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‘Future of surrogacy is uncertain’

Dr Shivani Sachdev Gour is founder and director of SCI (Surrogacy Centre India) Healthcare and Isis Hospital & Multispecialty Centre, New Delhi. Her centre is believed to have crossed 1000 babies born by surrogacy since the year 2010 and has reportedly helped IVF couples from over 55 countries to become parents.

Dr Shivani Sachdev Gour
Dr Shivani Sachdev Gour

Dr Sachdev Gour is a medical graduate (MBBS) from Seth G S Medical College and KEM Hospital, Mumbai and did MD (Obs/Gynae) from Grant Medical College and Sir Jamshedjee Jeejeebhoy Group of Hospitals, Mumbai. She spent four years in the UK as an IVF clinical research fellow at Hammersmith Hospital, London, and practised as a gynaecologist and obstetrician at Royal Infirmary of Edinburgh, Scotland. She gained membership of the Royal College of Obstetricians and Gynaecologists (UK) in 2005.

In 2007, Dr Sachdev Gour returned to India to consult as an IVF specialist with Delhi’s premier infertility treatment centres. She now leads the SCI Healthcare’s and Isis Hospital’s surrogacy and in vitro fertilization (IVF) programmes.

In an exclusive interview with India Medical Times, Dr Shivani Sachdev Gour talks about the surrogacy industry, its future outlook and interests of surrogate mothers and IVF-surrogacy clinics:

How big is the surrogacy industry in India? What’s the future outlook?

There are lots of media reports which keep saying that the surrogacy industry in India is booming but people are far away from the truth. In India, we are doing about 1.2 to 1.5 lakh IVF cycles in a year, out of which less than 10% are surrogacy cycles or may be less than 5%. In India, we are doing around 5,000 surrogacy cases in a year but definitely not more than that.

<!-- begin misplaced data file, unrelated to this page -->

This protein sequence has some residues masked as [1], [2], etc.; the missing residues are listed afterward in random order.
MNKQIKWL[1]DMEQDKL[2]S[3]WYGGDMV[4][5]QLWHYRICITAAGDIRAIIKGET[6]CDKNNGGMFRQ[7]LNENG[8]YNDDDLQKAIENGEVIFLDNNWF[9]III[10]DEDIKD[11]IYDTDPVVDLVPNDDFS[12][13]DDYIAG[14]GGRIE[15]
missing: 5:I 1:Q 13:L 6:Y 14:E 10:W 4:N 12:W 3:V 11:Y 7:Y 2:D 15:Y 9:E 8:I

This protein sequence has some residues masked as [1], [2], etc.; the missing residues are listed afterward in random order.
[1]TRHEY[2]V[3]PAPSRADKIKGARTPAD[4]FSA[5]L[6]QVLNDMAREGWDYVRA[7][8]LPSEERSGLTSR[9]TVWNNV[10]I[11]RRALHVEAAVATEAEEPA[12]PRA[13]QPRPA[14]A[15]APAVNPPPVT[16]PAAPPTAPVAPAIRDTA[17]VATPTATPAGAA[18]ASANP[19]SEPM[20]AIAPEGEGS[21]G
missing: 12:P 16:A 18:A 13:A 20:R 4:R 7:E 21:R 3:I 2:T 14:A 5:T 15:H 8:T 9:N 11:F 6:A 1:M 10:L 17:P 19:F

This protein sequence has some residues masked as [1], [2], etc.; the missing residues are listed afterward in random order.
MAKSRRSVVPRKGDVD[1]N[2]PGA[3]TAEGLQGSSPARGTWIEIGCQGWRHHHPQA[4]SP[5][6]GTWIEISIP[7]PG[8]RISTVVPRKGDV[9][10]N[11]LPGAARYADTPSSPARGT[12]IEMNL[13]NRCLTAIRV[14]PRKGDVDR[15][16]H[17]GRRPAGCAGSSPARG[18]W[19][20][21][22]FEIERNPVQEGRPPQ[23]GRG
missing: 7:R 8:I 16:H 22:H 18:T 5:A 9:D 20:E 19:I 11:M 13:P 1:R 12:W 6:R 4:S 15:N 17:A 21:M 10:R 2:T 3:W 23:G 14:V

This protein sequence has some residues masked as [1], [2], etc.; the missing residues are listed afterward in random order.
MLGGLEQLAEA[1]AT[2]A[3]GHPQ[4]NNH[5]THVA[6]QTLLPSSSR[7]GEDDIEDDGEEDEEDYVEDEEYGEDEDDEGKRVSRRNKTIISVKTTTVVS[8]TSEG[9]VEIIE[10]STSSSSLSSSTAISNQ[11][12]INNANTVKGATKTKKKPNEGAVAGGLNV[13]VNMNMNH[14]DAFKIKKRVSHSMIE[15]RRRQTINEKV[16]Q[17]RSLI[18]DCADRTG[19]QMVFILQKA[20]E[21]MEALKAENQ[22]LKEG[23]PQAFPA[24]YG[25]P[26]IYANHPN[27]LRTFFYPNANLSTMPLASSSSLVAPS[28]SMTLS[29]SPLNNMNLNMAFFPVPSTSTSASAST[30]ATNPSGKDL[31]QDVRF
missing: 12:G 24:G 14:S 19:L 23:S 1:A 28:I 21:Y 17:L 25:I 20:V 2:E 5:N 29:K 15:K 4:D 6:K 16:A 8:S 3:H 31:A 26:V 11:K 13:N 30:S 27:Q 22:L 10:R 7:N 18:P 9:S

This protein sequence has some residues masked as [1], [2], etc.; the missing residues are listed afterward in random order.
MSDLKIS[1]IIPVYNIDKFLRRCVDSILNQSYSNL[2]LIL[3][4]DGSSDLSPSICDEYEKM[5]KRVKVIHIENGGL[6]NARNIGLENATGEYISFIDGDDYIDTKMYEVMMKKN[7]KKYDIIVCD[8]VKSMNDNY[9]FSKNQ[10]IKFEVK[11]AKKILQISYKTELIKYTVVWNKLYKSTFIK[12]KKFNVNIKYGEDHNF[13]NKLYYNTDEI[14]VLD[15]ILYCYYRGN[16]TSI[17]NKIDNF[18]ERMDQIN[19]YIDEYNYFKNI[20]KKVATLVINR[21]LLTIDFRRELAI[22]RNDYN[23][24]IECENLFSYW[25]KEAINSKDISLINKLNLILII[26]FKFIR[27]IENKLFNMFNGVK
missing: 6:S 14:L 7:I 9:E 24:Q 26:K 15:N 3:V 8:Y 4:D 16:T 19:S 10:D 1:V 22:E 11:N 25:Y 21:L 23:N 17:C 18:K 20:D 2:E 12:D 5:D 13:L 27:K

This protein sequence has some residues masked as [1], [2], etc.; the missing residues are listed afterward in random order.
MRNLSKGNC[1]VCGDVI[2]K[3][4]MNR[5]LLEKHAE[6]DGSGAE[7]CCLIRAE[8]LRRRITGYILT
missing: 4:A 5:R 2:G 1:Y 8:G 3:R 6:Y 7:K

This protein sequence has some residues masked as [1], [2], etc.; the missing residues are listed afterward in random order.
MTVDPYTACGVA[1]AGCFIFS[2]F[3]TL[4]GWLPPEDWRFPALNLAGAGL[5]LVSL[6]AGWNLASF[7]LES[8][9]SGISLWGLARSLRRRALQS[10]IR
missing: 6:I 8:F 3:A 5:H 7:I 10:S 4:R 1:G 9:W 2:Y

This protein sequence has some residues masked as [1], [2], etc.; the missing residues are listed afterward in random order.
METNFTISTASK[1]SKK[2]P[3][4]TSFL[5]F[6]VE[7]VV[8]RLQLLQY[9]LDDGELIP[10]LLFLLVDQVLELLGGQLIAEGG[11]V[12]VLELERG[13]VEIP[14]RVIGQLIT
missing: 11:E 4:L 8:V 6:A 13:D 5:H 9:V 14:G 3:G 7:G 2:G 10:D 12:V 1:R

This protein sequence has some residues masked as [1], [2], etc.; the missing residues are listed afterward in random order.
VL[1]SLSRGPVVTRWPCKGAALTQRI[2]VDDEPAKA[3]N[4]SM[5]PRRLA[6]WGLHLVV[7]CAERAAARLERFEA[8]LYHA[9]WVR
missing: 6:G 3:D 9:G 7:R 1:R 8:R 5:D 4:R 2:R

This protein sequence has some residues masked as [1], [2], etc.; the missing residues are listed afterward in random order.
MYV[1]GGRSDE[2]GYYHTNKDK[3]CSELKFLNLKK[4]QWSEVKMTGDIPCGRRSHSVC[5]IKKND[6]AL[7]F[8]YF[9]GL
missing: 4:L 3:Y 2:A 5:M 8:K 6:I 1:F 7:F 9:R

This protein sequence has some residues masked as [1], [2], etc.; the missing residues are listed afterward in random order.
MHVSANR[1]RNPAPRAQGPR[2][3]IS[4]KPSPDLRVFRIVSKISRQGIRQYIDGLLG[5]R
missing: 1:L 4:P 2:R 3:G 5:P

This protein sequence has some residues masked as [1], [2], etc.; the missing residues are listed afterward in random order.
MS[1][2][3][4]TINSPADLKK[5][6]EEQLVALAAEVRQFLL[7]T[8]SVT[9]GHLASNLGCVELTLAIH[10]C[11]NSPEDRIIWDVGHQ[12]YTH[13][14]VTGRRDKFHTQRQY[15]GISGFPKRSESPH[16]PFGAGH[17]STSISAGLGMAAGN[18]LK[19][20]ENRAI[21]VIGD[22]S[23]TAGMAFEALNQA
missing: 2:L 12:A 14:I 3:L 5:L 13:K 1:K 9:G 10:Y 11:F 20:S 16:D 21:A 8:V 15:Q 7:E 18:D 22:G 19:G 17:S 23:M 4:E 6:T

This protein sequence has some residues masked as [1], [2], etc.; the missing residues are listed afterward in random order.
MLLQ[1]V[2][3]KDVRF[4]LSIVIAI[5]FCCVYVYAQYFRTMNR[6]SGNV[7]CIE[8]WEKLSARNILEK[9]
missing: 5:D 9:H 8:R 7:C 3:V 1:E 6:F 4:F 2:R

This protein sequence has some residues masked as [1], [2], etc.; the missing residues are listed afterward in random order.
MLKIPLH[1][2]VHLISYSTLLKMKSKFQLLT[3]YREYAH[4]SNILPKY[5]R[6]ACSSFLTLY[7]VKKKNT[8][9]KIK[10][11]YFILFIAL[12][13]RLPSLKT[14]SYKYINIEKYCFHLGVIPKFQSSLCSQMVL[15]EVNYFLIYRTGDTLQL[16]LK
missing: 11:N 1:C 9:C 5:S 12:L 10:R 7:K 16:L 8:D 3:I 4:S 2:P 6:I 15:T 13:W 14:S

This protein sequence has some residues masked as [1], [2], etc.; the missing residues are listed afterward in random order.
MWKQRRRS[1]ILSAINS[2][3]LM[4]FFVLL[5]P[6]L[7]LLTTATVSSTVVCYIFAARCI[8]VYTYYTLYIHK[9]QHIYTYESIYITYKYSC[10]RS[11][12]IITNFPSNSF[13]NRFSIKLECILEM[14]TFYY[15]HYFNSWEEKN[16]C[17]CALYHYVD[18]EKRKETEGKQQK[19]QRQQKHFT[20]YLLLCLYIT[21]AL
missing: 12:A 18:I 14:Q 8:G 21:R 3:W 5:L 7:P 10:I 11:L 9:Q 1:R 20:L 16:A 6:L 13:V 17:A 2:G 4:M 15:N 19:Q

The future of surrogacy industry depends on what the new rules government brings in. In the year 2013, some new rules brought in by the ministry of home created a lot of visa problems for foreign patients who were coming for surrogacy in India. Because of these visa issues, at least 70% patients could not come to India. The policy makers objected to single parents, gay parents having baby which I think is a little backward thinking because nowadays you cannot say like that. Even if you see adoption, the Central Adoption Resource Authority (CARA) allows single parents to adopt but because of some reasons they are objecting the same in case of surrogacy. NGOs and agencies think that these parents are going to sell their baby, or may harm them. They may have these notions because of 1-2 bad cases but I don’t think so. I have treated hundreds of patient and I am in contact with them even today after so many years. They send me emails and pictures; I can see the babies are growing well; I know they are going to schools etc.

There are lots of married couples who abuse their children, how many paedophiles are there, but that does not mean you will stop married people from having children. Then why question surrogacy? The biggest sufferers in all these are childless couples. Whenever I do treatments I ask patients – ‘Are you coming to India first time?’ ‘Have you been here before?’ And 90% of the patients, whom I asked, had never been to India before. They only came here because — they had tried lots of treatments in their own country but things didn’t work and they had been told about India by some Indian doctor or someone who had been here before. By the time they leave India, they are celebrating Indian festivals like Diwali, Holi or having hawan in their own country.